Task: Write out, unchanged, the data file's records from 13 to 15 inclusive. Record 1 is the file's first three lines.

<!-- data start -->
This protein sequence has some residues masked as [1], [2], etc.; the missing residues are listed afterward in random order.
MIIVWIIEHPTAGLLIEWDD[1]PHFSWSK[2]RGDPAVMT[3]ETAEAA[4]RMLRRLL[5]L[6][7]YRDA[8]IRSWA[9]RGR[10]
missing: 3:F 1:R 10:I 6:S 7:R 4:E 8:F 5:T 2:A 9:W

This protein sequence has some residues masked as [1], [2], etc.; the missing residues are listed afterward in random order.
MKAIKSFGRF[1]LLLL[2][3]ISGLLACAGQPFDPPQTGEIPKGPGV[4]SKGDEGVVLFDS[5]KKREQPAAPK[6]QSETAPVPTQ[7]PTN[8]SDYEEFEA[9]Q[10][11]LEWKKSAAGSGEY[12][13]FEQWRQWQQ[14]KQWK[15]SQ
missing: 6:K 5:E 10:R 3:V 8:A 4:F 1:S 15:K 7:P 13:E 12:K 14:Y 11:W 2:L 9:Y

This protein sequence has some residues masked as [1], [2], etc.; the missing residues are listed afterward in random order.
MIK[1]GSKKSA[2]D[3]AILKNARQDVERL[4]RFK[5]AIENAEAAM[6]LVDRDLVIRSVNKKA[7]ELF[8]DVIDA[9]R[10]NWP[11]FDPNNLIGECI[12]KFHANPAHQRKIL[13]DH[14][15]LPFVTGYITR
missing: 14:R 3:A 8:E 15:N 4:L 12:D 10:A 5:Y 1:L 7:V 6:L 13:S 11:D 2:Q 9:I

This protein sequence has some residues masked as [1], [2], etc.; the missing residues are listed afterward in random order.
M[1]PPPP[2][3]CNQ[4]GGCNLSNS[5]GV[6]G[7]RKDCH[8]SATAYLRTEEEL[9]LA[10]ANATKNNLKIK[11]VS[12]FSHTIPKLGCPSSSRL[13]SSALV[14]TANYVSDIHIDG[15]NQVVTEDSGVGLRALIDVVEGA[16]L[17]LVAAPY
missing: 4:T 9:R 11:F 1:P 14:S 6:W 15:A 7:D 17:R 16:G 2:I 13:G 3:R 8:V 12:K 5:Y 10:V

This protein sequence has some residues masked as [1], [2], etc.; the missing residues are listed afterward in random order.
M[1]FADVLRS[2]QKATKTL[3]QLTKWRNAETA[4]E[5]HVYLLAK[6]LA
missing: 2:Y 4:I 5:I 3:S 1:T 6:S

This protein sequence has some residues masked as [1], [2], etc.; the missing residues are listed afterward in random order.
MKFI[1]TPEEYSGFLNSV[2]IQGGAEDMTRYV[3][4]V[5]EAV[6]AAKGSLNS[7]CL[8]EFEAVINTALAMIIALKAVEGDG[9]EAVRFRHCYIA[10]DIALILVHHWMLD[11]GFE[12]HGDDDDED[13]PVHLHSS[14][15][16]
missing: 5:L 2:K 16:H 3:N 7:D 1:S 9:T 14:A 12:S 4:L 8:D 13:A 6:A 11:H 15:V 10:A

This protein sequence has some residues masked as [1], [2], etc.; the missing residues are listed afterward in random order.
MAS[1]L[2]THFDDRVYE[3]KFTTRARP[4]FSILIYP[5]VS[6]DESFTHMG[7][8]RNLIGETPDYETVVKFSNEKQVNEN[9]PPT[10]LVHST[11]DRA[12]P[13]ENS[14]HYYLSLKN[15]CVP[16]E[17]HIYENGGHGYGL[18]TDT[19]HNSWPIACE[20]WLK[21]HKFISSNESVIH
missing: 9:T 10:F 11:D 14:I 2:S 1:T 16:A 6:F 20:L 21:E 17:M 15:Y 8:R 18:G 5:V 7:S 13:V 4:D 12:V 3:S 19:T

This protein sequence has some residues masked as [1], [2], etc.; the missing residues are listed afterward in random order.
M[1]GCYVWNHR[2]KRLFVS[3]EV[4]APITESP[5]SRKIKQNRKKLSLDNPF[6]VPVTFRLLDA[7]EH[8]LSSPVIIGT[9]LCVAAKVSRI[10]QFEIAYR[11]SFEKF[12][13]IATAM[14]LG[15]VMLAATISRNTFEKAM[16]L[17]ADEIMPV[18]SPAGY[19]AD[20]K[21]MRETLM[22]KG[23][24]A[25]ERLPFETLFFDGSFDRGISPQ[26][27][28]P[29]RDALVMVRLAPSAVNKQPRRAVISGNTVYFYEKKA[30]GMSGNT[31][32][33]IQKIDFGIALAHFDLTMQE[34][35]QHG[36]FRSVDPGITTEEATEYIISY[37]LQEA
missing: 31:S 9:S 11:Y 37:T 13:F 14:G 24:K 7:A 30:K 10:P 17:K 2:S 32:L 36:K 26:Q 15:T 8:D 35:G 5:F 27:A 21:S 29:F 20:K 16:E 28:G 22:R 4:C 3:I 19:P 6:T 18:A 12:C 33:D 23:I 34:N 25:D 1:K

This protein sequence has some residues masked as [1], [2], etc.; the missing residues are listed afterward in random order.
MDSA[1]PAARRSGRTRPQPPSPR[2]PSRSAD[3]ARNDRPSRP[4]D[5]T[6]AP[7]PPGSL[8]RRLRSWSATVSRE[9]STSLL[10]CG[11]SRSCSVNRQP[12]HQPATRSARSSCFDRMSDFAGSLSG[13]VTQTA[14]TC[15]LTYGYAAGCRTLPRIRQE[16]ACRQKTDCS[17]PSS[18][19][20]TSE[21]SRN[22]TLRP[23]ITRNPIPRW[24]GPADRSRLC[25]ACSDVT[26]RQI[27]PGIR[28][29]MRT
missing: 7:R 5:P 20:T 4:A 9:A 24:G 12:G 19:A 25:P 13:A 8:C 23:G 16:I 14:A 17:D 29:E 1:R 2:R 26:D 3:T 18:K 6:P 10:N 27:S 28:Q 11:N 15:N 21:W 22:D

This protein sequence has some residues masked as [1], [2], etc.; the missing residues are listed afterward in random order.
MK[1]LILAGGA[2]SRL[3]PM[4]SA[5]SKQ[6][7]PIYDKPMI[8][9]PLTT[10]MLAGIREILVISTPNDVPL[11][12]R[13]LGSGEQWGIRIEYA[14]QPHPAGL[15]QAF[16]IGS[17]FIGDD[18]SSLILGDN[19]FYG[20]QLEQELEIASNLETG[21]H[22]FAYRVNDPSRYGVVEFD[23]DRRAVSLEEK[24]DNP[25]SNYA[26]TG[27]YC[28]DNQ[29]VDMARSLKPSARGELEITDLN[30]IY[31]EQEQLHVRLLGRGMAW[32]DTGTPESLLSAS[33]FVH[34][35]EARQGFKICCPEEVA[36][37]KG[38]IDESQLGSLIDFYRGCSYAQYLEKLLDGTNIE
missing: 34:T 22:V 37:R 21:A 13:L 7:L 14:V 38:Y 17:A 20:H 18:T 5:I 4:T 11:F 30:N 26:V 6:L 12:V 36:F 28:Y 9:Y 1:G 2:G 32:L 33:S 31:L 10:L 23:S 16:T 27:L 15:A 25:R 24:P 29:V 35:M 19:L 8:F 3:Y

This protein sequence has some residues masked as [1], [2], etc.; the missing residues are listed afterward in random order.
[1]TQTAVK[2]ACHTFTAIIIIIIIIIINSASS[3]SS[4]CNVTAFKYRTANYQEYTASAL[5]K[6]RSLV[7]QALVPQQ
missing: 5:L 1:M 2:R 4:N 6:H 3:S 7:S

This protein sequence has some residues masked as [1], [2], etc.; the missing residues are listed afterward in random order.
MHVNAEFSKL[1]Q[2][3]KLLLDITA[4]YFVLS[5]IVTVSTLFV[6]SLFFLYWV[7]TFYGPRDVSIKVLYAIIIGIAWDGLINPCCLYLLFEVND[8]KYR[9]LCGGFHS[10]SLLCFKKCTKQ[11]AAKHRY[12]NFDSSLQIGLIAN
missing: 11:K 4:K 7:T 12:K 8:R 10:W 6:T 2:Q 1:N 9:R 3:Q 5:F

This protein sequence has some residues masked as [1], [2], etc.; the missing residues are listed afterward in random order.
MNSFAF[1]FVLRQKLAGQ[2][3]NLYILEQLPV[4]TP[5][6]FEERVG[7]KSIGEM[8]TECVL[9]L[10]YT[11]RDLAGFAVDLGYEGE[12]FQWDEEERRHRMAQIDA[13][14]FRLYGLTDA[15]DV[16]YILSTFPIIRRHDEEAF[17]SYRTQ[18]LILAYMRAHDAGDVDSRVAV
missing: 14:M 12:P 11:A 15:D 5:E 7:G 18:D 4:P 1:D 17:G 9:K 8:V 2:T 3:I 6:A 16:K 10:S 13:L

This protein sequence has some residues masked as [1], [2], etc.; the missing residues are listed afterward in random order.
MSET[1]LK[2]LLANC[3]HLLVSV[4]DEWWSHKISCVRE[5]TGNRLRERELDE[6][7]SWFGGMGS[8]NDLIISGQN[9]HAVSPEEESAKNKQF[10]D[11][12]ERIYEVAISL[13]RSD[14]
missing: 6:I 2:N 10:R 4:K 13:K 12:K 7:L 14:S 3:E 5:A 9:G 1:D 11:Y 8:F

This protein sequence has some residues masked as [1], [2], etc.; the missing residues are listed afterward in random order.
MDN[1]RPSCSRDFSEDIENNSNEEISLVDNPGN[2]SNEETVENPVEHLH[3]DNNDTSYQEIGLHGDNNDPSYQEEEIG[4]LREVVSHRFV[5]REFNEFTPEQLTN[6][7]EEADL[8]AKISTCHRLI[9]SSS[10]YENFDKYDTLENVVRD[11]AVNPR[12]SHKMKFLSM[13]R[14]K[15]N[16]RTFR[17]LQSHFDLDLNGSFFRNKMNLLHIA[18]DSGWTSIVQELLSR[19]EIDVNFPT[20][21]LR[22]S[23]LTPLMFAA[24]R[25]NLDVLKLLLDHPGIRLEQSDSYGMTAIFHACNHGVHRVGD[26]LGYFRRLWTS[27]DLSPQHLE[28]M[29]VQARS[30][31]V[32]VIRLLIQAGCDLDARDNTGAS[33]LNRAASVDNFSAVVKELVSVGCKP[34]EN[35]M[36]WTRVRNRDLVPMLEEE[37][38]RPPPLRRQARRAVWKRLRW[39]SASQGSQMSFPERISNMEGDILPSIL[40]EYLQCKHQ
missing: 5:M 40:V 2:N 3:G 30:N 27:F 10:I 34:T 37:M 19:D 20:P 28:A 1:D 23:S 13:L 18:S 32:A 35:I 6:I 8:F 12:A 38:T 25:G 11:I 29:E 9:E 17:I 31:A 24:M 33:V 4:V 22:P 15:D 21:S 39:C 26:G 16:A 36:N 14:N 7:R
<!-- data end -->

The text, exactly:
This protein sequence has some residues masked as [1], [2], etc.; the missing residues are listed afterward in random order.
MNSFAF[1]FVLRQKLAGQ[2][3]NLYILEQLPV[4]TP[5][6]FEERVG[7]KSIGEM[8]TECVL[9]L[10]YT[11]RDLAGFAVDLGYEGE[12]FQWDEEERRHRMAQIDA[13][14]FRLYGLTDA[15]DV[16]YILSTFPIIRRHDEEAF[17]SYRTQ[18]LILAYMRAHDAGDVDSRVAV
missing: 14:M 12:P 11:A 15:D 5:E 7:G 18:D 4:P 1:D 17:G 9:K 8:V 2:T 3:I 6:A 16:K 10:S 13:L

This protein sequence has some residues masked as [1], [2], etc.; the missing residues are listed afterward in random order.
MSET[1]LK[2]LLANC[3]HLLVSV[4]DEWWSHKISCVRE[5]TGNRLRERELDE[6][7]SWFGGMGS[8]NDLIISGQN[9]HAVSPEEESAKNKQF[10]D[11][12]ERIYEVAISL[13]RSD[14]
missing: 6:I 2:N 10:R 4:K 13:K 12:K 7:L 14:S 3:E 5:A 9:G 1:D 11:Y 8:F

This protein sequence has some residues masked as [1], [2], etc.; the missing residues are listed afterward in random order.
MDN[1]RPSCSRDFSEDIENNSNEEISLVDNPGN[2]SNEETVENPVEHLH[3]DNNDTSYQEIGLHGDNNDPSYQEEEIG[4]LREVVSHRFV[5]REFNEFTPEQLTN[6][7]EEADL[8]AKISTCHRLI[9]SSS[10]YENFDKYDTLENVVRD[11]AVNPR[12]SHKMKFLSM[13]R[14]K[15]N[16]RTFR[17]LQSHFDLDLNGSFFRNKMNLLHIA[18]DSGWTSIVQELLSR[19]EIDVNFPT[20][21]LR[22]S[23]LTPLMFAA[24]R[25]NLDVLKLLLDHPGIRLEQSDSYGMTAIFHACNHGVHRVGD[26]LGYFRRLWTS[27]DLSPQHLE[28]M[29]VQARS[30][31]V[32]VIRLLIQAGCDLDARDNTGAS[33]LNRAASVDNFSAVVKELVSVGCKP[34]EN[35]M[36]WTRVRNRDLVPMLEEE[37][38]RPPPLRRQARRAVWKRLRW[39]SASQGSQMSFPERISNMEGDILPSIL[40]EYLQCKHQ
missing: 5:M 40:V 2:N 3:G 30:N 27:F 10:I 34:T 37:M 19:D 20:P 28:A 1:D 23:S 13:L 18:S 32:A 35:I 6:I 8:F 12:A 38:T 25:G 11:I 29:E 9:E 17:I 31:A 24:M 33:V 4:V 22:P 15:D 21:S 39:C 26:G 16:A 36:N 14:N 7:R